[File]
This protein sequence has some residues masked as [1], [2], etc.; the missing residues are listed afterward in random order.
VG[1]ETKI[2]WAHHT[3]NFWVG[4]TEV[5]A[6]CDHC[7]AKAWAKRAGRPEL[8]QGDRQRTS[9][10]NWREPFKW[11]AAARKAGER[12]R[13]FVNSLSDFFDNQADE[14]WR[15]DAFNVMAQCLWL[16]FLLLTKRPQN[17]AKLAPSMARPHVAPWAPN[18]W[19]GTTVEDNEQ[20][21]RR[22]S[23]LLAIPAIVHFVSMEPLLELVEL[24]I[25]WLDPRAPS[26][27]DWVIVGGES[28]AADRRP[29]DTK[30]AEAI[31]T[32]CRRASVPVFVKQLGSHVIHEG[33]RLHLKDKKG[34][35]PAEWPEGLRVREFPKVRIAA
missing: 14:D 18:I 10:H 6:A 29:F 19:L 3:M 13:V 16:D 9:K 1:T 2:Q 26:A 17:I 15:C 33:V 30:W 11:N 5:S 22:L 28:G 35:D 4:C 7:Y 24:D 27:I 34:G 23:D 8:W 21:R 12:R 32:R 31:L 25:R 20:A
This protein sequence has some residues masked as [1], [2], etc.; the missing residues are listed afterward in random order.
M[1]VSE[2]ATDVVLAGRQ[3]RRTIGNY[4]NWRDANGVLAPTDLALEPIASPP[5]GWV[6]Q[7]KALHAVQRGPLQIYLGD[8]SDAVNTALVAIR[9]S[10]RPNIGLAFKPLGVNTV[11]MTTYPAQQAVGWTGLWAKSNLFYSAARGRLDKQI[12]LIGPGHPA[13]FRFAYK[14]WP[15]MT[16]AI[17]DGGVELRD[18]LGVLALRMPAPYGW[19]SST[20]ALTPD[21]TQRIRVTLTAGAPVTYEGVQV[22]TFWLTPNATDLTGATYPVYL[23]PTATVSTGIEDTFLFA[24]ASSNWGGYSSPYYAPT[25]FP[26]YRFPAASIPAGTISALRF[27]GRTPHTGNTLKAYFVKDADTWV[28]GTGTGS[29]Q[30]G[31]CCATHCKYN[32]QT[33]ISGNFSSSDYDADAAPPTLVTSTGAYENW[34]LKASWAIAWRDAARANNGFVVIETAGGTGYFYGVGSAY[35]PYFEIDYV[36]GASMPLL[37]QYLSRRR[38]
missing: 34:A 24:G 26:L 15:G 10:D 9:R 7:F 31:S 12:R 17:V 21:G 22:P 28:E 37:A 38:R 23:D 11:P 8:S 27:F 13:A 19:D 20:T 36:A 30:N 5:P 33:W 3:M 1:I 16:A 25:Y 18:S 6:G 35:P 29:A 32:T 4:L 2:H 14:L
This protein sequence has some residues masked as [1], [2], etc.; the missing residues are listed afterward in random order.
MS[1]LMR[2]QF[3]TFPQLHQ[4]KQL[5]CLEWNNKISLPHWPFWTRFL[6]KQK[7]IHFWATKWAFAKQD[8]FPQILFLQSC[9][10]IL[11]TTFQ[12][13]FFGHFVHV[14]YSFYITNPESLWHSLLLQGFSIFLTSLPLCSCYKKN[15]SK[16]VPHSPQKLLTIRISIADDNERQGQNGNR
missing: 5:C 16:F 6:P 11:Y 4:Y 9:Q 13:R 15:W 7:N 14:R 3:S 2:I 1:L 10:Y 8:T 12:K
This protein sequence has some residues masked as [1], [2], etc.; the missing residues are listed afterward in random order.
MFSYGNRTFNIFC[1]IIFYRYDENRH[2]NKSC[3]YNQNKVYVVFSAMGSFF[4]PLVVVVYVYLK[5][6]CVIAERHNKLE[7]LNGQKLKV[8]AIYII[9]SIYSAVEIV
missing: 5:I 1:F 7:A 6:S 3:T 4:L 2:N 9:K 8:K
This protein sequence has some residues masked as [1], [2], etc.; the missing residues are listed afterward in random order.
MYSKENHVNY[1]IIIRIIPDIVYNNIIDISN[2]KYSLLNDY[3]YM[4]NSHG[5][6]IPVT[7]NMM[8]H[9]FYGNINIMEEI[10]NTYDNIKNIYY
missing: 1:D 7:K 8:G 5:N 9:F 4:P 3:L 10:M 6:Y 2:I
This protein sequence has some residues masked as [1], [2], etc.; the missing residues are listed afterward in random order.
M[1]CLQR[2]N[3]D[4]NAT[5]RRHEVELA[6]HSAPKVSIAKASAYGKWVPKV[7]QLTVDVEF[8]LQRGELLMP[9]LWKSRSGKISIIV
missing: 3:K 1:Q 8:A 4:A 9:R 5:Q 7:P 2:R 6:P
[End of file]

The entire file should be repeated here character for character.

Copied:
This protein sequence has some residues masked as [1], [2], etc.; the missing residues are listed afterward in random order.
VG[1]ETKI[2]WAHHT[3]NFWVG[4]TEV[5]A[6]CDHC[7]AKAWAKRAGRPEL[8]QGDRQRTS[9][10]NWREPFKW[11]AAARKAGER[12]R[13]FVNSLSDFFDNQADE[14]WR[15]DAFNVMAQCLWL[16]FLLLTKRPQN[17]AKLAPSMARPHVAPWAPN[18]W[19]GTTVEDNEQ[20][21]RR[22]S[23]LLAIPAIVHFVSMEPLLELVEL[24]I[25]WLDPRAPS[26][27]DWVIVGGES[28]AADRRP[29]DTK[30]AEAI[31]T[32]CRRASVPVFVKQLGSHVIHEG[33]RLHLKDKKG[34][35]PAEWPEGLRVREFPKVRIAA
missing: 14:D 18:I 10:H 6:A 29:F 19:L 3:M 13:V 16:D 9:K 1:T 2:Q 26:A 17:I 15:C 33:V 30:W 11:N 5:S 22:L 28:G 35:D 4:C 7:Y 24:D 27:I 34:G 23:D 8:W 21:R 12:R 32:R 31:L 25:R 20:A
This protein sequence has some residues masked as [1], [2], etc.; the missing residues are listed afterward in random order.
M[1]VSE[2]ATDVVLAGRQ[3]RRTIGNY[4]NWRDANGVLAPTDLALEPIASPP[5]GWV[6]Q[7]KALHAVQRGPLQIYLGD[8]SDAVNTALVAIR[9]S[10]RPNIGLAFKPLGVNTV[11]MTTYPAQQAVGWTGLWAKSNLFYSAARGRLDKQI[12]LIGPGHPA[13]FRFAYK[14]WP[15]MT[16]AI[17]DGGVELRD[18]LGVLALRMPAPYGW[19]SST[20]ALTPD[21]TQRIRVTLTAGAPVTYEGVQV[22]TFWLTPNATDLTGATYPVYL[23]PTATVSTGIEDTFLFA[24]ASSNWGGYSSPYYAPT[25]FP[26]YRFPAASIPAGTISALRF[27]GRTPHTGNTLKAYFVKDADTWV[28]GTGTGS[29]Q[30]G[31]CCATHCKYN[32]QT[33]ISGNFSSSDYDADAAPPTLVTSTGAYENW[34]LKASWAIAWRDAARANNGFVVIETAGGTGYFYGVGSAY[35]PYFEIDYV[36]GASMPLL[37]QYLSRRR[38]
missing: 34:A 24:G 26:L 15:G 10:D 9:R 7:F 31:S 12:R 17:V 21:G 22:P 28:E 37:A 38:R 23:D 11:P 8:S 27:F 13:A 19:D 20:T 36:A 30:N 5:P 33:W 3:M 1:I 16:A 25:Y 18:S 6:G 35:P 29:A 32:T 4:L 2:H 14:L
This protein sequence has some residues masked as [1], [2], etc.; the missing residues are listed afterward in random order.
MS[1]LMR[2]QF[3]TFPQLHQ[4]KQL[5]CLEWNNKISLPHWPFWTRFL[6]KQK[7]IHFWATKWAFAKQD[8]FPQILFLQSC[9][10]IL[11]TTFQ[12][13]FFGHFVHV[14]YSFYITNPESLWHSLLLQGFSIFLTSLPLCSCYKKN[15]SK[16]VPHSPQKLLTIRISIADDNERQGQNGNR
missing: 5:C 16:F 6:P 11:Y 4:Y 9:Q 13:R 15:W 7:N 14:R 3:S 2:I 1:L 10:Y 8:T 12:K
This protein sequence has some residues masked as [1], [2], etc.; the missing residues are listed afterward in random order.
MFSYGNRTFNIFC[1]IIFYRYDENRH[2]NKSC[3]YNQNKVYVVFSAMGSFF[4]PLVVVVYVYLK[5][6]CVIAERHNKLE[7]LNGQKLKV[8]AIYII[9]SIYSAVEIV
missing: 5:I 1:F 7:A 6:S 3:T 4:L 2:N 9:K 8:K
This protein sequence has some residues masked as [1], [2], etc.; the missing residues are listed afterward in random order.
MYSKENHVNY[1]IIIRIIPDIVYNNIIDISN[2]KYSLLNDY[3]YM[4]NSHG[5][6]IPVT[7]NMM[8]H[9]FYGNINIMEEI[10]NTYDNIKNIYY
missing: 1:D 7:K 8:G 5:N 9:F 4:P 3:L 10:M 6:Y 2:I
This protein sequence has some residues masked as [1], [2], etc.; the missing residues are listed afterward in random order.
M[1]CLQR[2]N[3]D[4]NAT[5]RRHEVELA[6]HSAPKVSIAKASAYGKWVPKV[7]QLTVDVEF[8]LQRGELLMP[9]LWKSRSGKISIIV
missing: 3:K 1:Q 8:A 4:A 9:R 5:Q 7:P 2:R 6:P